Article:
Last updatedOct 22, 2019

Creating Jira Service Desk requests from Twitter

Increasingly, companies have been utilizing social media platforms to provide support services for their customers. Facebook and Twitter are highly popular in this regard due to their ubiquity and familiarity. By leveraging the power of Service Desk's new REST API and Atlassian Connect support, it is possible to extend Service Desk to support entirely new methods of customer interaction.

This guide will show you how to integrate Jira Service Desk with Twitter to create requests from a Twitter stream. We'll take you on a guided tour of an example app, jira-servicedesk-twitter-example, that implements this functionality and explain the key concepts. You won't be building an app yourself in this guide, but you can browse, download, and even run the source code for the example app:

Show me the code!

The code for the final output of this tutorial is here: https://bitbucket.org/atlassianlabs/jira-servicedesk-twitter-example (open source).

Before you begin

This guide is aimed at developers who are experienced with Jira Service Desk development and the Connect framework. If you are new to either of these, we recommend that you read our Getting started guide first.

GET POSTing -- The Jira Service Desk REST API

The Service Desk REST API is the cornerstone for Atlassian Connect app development, serving as the primary means by which apps communicate with Service Desk. Using the REST API, your app can interact with Jira Service Desk in a number of ways, like retrieving a list of service desks, creating customer requests, and more! Check out the Jira Service Desk Cloud REST API documentation, if you'd like to learn more.

Making REST calls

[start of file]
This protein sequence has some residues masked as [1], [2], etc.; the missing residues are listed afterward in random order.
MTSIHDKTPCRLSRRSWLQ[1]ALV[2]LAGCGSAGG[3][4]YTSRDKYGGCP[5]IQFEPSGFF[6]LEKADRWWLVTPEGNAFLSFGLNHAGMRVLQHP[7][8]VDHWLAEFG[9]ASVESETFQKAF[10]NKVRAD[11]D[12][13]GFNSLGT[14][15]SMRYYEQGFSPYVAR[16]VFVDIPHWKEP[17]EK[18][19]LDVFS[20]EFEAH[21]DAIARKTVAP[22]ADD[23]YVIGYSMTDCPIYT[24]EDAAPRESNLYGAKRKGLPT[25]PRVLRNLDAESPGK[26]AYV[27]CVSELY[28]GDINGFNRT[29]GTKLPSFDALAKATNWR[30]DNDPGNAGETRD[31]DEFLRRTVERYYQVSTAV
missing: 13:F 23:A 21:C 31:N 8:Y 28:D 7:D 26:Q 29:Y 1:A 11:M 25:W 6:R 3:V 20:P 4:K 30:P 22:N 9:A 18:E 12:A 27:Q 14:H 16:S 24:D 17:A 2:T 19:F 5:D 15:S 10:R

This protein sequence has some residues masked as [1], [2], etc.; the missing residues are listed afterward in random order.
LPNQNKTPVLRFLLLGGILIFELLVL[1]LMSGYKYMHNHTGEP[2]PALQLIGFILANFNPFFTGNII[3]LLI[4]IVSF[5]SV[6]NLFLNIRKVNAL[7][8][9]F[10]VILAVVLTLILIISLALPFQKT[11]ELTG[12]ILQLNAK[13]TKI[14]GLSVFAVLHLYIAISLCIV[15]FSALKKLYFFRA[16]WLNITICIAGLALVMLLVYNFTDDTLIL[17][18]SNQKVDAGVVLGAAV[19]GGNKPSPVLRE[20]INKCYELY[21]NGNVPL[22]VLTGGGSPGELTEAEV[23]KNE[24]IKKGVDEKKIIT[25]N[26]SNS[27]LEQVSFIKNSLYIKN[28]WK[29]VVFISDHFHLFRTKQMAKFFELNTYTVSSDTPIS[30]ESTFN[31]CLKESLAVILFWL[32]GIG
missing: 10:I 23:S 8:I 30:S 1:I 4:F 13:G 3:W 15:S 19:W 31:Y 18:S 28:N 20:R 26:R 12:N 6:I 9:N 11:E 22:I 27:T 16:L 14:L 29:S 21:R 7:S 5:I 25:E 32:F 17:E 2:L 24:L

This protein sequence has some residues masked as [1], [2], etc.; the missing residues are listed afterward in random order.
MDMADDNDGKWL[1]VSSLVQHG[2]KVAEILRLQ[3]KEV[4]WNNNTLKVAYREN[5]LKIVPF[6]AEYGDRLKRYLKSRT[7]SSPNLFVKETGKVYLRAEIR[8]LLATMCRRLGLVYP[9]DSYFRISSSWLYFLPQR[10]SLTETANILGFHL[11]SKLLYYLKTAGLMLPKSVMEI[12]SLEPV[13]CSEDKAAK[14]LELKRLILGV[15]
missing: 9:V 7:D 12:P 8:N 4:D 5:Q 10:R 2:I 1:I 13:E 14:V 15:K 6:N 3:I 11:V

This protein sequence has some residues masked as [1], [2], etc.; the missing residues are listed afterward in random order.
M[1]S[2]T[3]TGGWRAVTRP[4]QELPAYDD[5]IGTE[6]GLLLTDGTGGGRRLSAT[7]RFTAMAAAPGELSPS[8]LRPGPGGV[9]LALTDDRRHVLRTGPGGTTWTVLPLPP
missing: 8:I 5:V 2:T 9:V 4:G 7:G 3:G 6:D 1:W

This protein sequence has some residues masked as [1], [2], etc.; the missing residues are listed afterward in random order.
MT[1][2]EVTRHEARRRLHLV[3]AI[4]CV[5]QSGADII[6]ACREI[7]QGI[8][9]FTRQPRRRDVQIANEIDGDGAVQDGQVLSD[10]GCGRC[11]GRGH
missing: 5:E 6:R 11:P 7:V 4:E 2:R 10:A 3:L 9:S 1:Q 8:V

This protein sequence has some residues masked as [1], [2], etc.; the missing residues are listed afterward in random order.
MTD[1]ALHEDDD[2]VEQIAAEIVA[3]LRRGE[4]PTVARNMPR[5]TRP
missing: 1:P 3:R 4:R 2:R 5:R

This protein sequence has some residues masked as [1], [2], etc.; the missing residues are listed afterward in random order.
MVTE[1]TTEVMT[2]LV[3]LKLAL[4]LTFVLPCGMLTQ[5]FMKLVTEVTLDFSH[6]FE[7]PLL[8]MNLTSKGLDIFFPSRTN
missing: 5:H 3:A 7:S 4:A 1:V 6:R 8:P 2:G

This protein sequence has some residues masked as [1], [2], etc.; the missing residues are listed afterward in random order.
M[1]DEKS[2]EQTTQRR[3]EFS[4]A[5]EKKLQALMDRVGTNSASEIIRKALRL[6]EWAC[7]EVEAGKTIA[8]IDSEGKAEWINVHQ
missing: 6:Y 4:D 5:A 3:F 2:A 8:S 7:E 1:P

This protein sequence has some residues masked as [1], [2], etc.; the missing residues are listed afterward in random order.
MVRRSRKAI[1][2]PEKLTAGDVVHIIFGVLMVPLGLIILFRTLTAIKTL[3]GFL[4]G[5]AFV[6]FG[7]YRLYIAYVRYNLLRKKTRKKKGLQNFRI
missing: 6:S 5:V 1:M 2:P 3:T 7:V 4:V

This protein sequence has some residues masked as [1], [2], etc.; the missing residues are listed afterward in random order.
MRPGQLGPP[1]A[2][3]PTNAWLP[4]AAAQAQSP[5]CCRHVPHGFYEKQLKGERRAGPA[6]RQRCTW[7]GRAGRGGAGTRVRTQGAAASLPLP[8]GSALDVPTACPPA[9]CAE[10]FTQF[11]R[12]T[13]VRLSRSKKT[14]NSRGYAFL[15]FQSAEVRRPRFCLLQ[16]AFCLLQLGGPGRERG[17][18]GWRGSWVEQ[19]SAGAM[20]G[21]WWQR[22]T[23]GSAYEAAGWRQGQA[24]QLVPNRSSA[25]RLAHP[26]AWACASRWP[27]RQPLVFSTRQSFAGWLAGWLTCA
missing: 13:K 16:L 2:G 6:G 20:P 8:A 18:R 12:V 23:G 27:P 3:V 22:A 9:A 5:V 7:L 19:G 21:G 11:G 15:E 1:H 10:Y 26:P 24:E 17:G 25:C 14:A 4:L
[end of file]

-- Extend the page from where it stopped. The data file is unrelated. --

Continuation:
The Atlassian Connect Express framework provides a bundled version of the well-known request HTTP client, accessed via the addon object that is passed to your routes. To use it, you'd typically add code like this to the routes/index.js file of your app:

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module.exports = (app, addon) => {
    ...
    let httpClient;
  
    app.get('/my-route', addon.authenticate(), (req, res) => {
        // Creating when in request context
        httpClient = addon.httpClient(req);
    });
 
    // Creating when not in request context
    httpClient = addon.httpClient({
        clientKey: clientKey, // The unique client key of the tenant to make a request to
        appKey: appKey // The key specified in your atlassian-connect.json descriptor
    });
    ...
}

This HTTP client could then be used to make secure REST calls to Service Desk from the backend of your app, like this: (Note, secure requests can also be made from your app's front-end by using the Request JavaScript module)

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httpClient.get('/some-endpoint', (err, res, body) => {
    console.log(body);
});

Creating a REST client

While it's helpful to understand how the HTTP client works with Atlassian Connect Express, in practice it's better to not use the HTTP client directly. A better approach is to wrap the usage of the HTTP client in a simple REST client, so that it's decoupled from our app code. The example below shows how you might implement this in the routes/index.js of your app (or in a file that is included by index.js):

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class ServiceDeskClient {
    constructor(httpClient) {
        this.httpClient = httpClient;
    }
 
    getServiceDesks() {
        return promiseOf(
            this.httpClient.get,
            {